She's coming in from remote, I'm sitting in a studio in Atlanta, so I don't actually meet her, but how can you not be totally excited? They say, basically, one day Rosa Parks started the Civil Rights movement, and I'm just kinda groaning. What they're stripping away to me are three really key elements for change. The image is here's this lone activist [who] acts completely on her own, acts in isolation - you know, she was tired and her feet hurt - and if you look, there's a whole community around her: She was the secretary of the local NAACP chapter and the mentor to the youth section. The portrayal of Parks in isolation strips away this community who made it possible, after that day on the bus, for that whole boycott to occur.

The second aspect is conscious action: You see something immovable, you push and suddenly the mountain moves. So when Parks took the stand on the bus, she had already gone to training sessions at this labour and civil rights centre that is still going today in Tennessee, and she'd strategized. None of that is unconscious, but the image is, "Oh, I'll just sort of waltz into history, lah-de-dah, when I take a courageous stand." Well that's not how it works.

And the third aspect is perseverance: If she gives up in year five or 10 or 11, we never hear of her. But she perseveres for a dozen years, until the stand on the bus, and then it's another 10 years 'til the Civil Rights Act [of 1964] is passed.


You're talking about the Civil Rights movement. We can say there's a [women's] rights movement, gay rights movement and now the so-called Tea Party movement. Do you consider that a social change movement?

I would say yeah. Social change movements don't necessarily have to be progressive: There can be regressive populist movements that are acting to defend powerful interests. It's a complicated one, because I'm not sure where they'd be without FOX [News] and Glenn Beck and Rush [Limbaugh]. I mean, would it have self-organized? I would say there are sincere participants, but it's a complicated movement because some of that raw anger against the banks I share. I don't want to just completely dismiss them. I would say there's legitimate grievances, and then large amounts of misinformation.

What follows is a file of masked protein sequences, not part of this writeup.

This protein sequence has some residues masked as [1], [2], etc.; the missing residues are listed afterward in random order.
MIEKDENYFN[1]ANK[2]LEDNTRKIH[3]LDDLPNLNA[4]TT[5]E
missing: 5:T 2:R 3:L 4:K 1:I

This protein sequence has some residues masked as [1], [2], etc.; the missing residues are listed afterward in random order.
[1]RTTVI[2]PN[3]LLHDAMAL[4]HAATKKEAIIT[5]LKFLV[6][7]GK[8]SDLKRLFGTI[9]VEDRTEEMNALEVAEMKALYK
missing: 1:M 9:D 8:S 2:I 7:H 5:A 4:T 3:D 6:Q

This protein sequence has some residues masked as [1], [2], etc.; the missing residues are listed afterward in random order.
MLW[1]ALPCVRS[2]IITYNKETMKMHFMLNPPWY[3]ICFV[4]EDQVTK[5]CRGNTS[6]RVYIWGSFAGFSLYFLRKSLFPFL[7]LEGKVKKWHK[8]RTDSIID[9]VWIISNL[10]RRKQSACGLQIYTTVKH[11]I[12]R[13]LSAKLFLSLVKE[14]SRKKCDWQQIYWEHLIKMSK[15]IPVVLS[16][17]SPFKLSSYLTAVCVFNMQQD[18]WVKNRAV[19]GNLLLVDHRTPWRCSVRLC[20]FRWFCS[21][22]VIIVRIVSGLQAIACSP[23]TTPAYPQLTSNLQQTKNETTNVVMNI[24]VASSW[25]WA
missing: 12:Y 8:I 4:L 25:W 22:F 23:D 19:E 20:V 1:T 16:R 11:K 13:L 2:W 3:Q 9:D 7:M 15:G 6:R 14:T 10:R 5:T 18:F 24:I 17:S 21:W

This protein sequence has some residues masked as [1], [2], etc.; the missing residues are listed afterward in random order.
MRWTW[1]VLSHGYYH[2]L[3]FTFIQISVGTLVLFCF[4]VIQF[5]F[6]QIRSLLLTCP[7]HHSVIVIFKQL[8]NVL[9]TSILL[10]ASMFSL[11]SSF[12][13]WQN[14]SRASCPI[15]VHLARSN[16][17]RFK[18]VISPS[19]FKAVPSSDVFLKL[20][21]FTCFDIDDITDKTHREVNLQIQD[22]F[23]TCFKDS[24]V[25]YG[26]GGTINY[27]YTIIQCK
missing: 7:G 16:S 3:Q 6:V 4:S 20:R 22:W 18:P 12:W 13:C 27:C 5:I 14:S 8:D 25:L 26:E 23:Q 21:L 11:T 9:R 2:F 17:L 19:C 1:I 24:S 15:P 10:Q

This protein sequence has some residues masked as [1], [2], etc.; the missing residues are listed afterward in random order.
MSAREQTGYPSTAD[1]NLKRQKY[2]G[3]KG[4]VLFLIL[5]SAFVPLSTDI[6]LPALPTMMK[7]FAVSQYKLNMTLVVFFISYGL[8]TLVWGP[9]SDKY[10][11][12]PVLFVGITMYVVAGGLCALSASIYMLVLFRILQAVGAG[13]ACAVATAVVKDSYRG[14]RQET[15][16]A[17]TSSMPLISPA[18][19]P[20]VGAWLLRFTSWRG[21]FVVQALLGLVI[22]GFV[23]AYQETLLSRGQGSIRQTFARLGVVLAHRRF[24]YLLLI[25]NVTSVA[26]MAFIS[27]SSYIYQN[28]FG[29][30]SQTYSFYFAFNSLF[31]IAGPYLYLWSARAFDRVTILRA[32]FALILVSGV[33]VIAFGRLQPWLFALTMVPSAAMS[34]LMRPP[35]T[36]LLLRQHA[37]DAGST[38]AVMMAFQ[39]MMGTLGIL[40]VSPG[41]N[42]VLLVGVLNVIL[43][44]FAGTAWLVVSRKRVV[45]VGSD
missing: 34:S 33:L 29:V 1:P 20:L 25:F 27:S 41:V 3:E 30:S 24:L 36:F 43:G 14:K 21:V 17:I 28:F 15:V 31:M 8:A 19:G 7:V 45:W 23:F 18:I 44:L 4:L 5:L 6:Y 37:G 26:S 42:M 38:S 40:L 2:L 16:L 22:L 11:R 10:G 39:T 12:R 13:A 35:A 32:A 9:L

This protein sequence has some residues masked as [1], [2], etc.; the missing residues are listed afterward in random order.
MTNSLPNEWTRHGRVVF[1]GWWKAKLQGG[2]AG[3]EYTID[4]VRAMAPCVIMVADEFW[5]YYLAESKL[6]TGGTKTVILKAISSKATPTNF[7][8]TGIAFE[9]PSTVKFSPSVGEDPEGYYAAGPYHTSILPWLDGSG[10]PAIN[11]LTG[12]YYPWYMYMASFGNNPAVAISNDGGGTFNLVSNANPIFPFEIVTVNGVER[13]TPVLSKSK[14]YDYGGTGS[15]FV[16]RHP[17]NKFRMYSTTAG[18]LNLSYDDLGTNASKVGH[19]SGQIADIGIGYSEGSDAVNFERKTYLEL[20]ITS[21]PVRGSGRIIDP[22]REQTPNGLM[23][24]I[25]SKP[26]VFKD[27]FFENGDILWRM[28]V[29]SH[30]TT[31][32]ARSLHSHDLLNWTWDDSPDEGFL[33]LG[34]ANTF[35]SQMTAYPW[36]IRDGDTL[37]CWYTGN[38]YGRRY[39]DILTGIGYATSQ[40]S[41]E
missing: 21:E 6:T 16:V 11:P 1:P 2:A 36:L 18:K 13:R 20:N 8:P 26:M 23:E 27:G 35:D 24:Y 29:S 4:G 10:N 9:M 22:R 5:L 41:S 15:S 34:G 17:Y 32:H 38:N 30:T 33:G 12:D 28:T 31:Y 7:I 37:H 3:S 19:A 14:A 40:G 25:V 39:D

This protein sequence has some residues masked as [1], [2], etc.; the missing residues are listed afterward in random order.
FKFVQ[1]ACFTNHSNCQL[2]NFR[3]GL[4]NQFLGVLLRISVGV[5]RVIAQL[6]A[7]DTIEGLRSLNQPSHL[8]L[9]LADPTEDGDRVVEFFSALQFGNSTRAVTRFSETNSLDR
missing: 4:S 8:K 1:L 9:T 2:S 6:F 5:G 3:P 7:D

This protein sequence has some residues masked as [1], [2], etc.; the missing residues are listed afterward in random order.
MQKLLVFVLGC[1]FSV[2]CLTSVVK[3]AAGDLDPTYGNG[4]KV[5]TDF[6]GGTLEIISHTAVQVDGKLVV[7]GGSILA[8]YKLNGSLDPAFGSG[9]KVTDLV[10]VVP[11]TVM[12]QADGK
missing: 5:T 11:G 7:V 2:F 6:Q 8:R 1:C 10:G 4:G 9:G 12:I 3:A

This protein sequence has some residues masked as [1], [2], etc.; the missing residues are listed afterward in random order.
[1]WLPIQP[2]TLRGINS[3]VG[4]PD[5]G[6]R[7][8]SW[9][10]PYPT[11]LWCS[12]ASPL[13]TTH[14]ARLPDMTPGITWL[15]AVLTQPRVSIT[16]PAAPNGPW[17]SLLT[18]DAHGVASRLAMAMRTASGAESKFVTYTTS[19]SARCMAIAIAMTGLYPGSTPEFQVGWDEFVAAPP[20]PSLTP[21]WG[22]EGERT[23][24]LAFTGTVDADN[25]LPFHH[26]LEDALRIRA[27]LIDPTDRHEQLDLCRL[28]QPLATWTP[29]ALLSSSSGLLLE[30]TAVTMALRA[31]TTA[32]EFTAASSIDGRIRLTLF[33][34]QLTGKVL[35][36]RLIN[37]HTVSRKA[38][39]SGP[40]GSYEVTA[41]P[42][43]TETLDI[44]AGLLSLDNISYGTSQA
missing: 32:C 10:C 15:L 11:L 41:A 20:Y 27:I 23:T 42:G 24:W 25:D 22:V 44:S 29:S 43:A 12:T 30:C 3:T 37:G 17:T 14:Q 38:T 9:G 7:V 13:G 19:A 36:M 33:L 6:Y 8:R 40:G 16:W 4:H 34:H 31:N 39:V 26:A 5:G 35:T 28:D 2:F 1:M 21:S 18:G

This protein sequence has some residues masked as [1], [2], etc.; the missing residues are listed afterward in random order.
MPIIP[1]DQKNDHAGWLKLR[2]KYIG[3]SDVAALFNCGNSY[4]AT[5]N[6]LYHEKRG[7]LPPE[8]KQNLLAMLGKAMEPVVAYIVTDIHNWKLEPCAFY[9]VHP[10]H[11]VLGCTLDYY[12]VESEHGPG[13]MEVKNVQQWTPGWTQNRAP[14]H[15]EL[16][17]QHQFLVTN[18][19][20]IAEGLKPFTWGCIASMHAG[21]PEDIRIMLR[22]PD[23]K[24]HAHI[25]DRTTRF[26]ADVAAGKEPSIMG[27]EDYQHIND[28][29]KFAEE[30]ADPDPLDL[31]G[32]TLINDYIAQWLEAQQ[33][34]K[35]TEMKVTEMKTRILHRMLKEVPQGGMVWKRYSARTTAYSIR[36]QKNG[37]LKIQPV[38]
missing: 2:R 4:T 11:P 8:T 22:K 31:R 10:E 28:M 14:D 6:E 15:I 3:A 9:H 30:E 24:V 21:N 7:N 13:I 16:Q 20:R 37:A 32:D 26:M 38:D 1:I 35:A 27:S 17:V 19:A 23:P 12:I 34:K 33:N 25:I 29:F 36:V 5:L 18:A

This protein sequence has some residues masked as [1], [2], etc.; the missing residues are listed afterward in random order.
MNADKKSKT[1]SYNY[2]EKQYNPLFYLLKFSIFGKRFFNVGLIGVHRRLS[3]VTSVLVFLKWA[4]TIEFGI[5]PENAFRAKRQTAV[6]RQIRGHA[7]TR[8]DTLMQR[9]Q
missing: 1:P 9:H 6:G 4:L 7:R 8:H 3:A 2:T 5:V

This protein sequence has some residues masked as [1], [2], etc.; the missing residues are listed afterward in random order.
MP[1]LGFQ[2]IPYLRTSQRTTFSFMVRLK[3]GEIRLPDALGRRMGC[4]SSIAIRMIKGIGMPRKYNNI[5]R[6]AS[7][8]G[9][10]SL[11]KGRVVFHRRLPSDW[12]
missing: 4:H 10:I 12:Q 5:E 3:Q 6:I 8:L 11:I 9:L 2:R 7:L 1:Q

One of the things that I stress continually in "Soul of a Citizen" is you've gotta look for unconventional allies, because sometimes that's what allows you to win. I tell a story, here in Seattle, of my closest friend, activist fisherman Pete Knutson. He's gotten the fishermen involved in environmental issues, and because that involves environmental accountability, some of the huge industrial interests are basically gonna try and wipe out a family fisherman. In the process of [Knutson creating] this coalition, they involve some usual suspects: the Sierra Club, Audubon, Friends of the Earth. They also involved Native American tribes who had previously been hostile [to fishermen]. They also involved some of the fishermen who are members of the Assembly of God Church, which are about as conservative as you come. I don't believe in, "Oh, let's all be friends." On the other hand, every time you can build a coalition with somebody who's unexpected, it's very powerful. That was true with the fishermen.


Talking about different sides makes me think a lot about Congress and our little health care [bill]. It seemed like it took forever.

It did.


One thing you're talking about in the book is time and how long something can take. What happens when you feel like you don't have enough time?